My suggestions are designed to improve affordability and enrollment as follows: 1) link the premium assistance subsidies to the second lowest cost gold plan; 2) extend premium assistance to all whose premiums exceed 8% of income and cost sharing reductions to all with incomes less than 400% of FPL, 3) re-institute risk sharing and reinsurance, 4) regulate association health plans and short term insurance consistent with the ACA, 5) smoother coverage transitions assuring continuity of treatment, 5) auto enrollment and shared responsibility, and 6) small and flex employer buy-in.
1. Link premium assistance subsidies to the second lowest cost gold plan. Silver plans pay for 70% of expected medical expenses while gold pays for 80%. Gold coverage is closer to what employers and Medicare typically offer their subscribers. Premium assistance is currently linked to the 2nd lowest cost silver plan. As a result, most subscribers buy silver or bronze. Those with bronze and/or those with silver but no cost sharing reductions can and do face difficulties using their coverage because they cannot afford the higher copays and deductibles to access care. Linking to gold rather than silver has multiple benefits; it reduces out of pocket, reduces premium share for middle and moderate income workers and their families, improves affordability of care and coverage and encourages more of the healthy uninsured to enroll.
2. Extend premium assistance to all whose premiums exceed 8% of income and cost sharing reductions to all with incomes less than 400% of FPL. Premium assistance is determined by age, geography, family size and choice of plan; it terminates at 400% of FPL. Cost sharing reductions are determined by income and choice of plan – i.e. they are only available for those with incomes below 250% of FPL and only if they choose a silver plan; they phase down and out quickly between 138 and 250% of FPL. At just above 400% of FPL where premium assistance ends, there is an affordability cliff which primarily hurts older subscribers and families.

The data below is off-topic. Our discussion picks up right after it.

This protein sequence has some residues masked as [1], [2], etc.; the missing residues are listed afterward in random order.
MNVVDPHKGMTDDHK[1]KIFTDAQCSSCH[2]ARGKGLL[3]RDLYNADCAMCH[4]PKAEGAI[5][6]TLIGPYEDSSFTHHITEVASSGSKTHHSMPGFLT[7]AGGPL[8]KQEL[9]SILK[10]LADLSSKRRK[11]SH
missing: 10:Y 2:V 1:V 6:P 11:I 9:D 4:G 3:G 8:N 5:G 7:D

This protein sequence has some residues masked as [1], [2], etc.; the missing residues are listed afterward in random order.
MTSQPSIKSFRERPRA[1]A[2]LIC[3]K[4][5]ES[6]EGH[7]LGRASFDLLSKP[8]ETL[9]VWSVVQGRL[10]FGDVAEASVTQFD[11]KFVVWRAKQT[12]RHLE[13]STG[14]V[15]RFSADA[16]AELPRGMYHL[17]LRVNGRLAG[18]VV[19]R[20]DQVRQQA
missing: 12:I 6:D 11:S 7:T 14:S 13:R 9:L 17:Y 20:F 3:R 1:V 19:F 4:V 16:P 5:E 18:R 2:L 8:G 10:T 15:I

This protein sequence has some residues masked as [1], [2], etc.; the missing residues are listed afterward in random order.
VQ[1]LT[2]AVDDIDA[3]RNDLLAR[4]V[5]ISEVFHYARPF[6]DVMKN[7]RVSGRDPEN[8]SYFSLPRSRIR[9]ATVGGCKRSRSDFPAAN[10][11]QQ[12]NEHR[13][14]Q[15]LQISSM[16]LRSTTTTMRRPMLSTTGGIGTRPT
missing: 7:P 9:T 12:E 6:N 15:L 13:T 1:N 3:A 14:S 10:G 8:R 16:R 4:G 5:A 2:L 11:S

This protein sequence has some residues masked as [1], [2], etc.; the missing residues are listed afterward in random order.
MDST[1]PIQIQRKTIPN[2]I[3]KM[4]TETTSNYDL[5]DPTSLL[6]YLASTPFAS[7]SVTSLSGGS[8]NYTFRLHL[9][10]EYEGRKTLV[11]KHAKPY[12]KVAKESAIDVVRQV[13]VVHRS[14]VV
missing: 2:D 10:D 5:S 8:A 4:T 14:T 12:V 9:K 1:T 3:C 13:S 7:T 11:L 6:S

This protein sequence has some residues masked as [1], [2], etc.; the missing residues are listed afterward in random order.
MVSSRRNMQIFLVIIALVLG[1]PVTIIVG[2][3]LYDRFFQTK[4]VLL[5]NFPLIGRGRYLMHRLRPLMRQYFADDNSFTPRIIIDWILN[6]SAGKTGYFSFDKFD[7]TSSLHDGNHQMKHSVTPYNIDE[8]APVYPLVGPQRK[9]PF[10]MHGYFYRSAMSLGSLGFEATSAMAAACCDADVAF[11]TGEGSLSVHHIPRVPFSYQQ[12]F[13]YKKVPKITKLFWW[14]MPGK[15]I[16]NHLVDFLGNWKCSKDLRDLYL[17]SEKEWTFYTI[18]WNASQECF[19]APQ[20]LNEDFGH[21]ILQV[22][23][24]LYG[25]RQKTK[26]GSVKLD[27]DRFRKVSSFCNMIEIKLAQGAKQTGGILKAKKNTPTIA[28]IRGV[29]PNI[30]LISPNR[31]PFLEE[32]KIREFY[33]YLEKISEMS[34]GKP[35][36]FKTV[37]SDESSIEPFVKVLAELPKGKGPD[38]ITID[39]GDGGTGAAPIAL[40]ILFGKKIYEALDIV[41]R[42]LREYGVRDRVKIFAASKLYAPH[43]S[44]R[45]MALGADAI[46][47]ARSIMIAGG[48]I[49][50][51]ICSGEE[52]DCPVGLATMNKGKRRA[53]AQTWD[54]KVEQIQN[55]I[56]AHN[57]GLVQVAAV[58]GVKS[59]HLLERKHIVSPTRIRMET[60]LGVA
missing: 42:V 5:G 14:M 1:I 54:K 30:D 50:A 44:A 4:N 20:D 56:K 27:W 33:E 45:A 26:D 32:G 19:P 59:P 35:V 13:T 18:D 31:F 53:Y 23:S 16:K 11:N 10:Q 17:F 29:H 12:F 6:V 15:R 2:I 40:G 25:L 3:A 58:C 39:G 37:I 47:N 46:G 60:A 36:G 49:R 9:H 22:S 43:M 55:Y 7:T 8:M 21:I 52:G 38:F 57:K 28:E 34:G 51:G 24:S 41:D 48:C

My first recommendation is that individuals whose premiums exceed 8% of income receive premium assistance tied to their purchase of the second lowest cost silver (gold to be consistent with recommendation 1) to reduce their premium contributions to no more than 8% of income (financial hardship as defined by the Affordable Care Act). My second recommendation is to extend cost sharing reductions to all enrolled in Covered California who are eligible for premium assistance. We need to cap an individual’s exposure for out of pocket costs for their medical care when they get sick. The ACA capped that exposure by setting numerical limits – e.g. $7350 for an individual and $14,700 for a family. That is far too high for many middle class consumers. I would recommend a second cap – no more than a designated percent of income – e.g. 5%. When a family or individual does encounter serious illness, they need to have better protections from financial hardship and ruin.